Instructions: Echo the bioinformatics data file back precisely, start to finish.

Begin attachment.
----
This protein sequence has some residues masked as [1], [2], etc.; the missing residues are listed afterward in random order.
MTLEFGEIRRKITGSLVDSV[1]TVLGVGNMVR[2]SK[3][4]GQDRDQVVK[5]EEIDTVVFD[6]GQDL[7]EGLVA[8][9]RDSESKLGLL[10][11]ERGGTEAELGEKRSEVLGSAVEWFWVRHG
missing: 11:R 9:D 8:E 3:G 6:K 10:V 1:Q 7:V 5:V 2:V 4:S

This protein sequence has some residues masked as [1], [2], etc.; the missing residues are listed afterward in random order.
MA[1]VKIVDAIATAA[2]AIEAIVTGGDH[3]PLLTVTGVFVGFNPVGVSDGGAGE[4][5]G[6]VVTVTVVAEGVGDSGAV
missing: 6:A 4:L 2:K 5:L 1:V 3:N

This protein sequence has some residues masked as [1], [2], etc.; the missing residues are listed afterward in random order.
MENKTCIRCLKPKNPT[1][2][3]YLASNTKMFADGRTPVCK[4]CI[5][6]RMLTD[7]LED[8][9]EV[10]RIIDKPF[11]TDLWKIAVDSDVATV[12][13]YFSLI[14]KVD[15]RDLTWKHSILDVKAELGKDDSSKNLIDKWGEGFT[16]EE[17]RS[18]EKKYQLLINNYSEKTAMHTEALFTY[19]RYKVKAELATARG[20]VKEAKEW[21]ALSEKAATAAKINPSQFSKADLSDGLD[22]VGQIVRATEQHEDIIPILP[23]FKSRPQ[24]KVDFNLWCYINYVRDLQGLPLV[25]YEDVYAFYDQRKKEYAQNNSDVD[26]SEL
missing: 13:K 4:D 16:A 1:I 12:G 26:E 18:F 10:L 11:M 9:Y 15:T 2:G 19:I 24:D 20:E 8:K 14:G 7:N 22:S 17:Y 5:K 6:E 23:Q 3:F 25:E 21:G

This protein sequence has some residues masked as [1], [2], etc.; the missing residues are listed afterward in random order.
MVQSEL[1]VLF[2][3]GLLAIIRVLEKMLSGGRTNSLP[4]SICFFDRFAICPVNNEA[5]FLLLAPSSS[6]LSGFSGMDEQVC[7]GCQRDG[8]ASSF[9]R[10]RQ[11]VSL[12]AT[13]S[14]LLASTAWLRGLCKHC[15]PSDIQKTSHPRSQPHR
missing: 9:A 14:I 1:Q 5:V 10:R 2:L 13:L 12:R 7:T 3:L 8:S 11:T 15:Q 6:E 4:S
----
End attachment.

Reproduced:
This protein sequence has some residues masked as [1], [2], etc.; the missing residues are listed afterward in random order.
MTLEFGEIRRKITGSLVDSV[1]TVLGVGNMVR[2]SK[3][4]GQDRDQVVK[5]EEIDTVVFD[6]GQDL[7]EGLVA[8][9]RDSESKLGLL[10][11]ERGGTEAELGEKRSEVLGSAVEWFWVRHG
missing: 11:R 9:D 8:E 3:G 6:K 10:V 1:Q 7:V 5:V 2:V 4:S

This protein sequence has some residues masked as [1], [2], etc.; the missing residues are listed afterward in random order.
MA[1]VKIVDAIATAA[2]AIEAIVTGGDH[3]PLLTVTGVFVGFNPVGVSDGGAGE[4][5]G[6]VVTVTVVAEGVGDSGAV
missing: 6:A 4:L 2:K 5:L 1:V 3:N

This protein sequence has some residues masked as [1], [2], etc.; the missing residues are listed afterward in random order.
MENKTCIRCLKPKNPT[1][2][3]YLASNTKMFADGRTPVCK[4]CI[5][6]RMLTD[7]LED[8][9]EV[10]RIIDKPF[11]TDLWKIAVDSDVATV[12][13]YFSLI[14]KVD[15]RDLTWKHSILDVKAELGKDDSSKNLIDKWGEGFT[16]EE[17]RS[18]EKKYQLLINNYSEKTAMHTEALFTY[19]RYKVKAELATARG[20]VKEAKEW[21]ALSEKAATAAKINPSQFSKADLSDGLD[22]VGQIVRATEQHEDIIPILP[23]FKSRPQ[24]KVDFNLWCYINYVRDLQGLPLV[25]YEDVYAFYDQRKKEYAQNNSDVD[26]SEL
missing: 13:K 4:D 16:A 1:I 12:G 26:E 18:F 10:L 11:M 9:Y 15:T 2:G 19:I 24:D 20:E 8:K 14:G 7:N 22:S 17:Y 5:K 6:E 23:Q 3:F 25:E 21:G

This protein sequence has some residues masked as [1], [2], etc.; the missing residues are listed afterward in random order.
MVQSEL[1]VLF[2][3]GLLAIIRVLEKMLSGGRTNSLP[4]SICFFDRFAICPVNNEA[5]FLLLAPSSS[6]LSGFSGMDEQVC[7]GCQRDG[8]ASSF[9]R[10]RQ[11]VSL[12]AT[13]S[14]LLASTAWLRGLCKHC[15]PSDIQKTSHPRSQPHR
missing: 9:A 14:I 1:Q 5:V 10:R 2:L 13:L 12:R 7:T 3:L 8:S 11:T 15:Q 6:E 4:S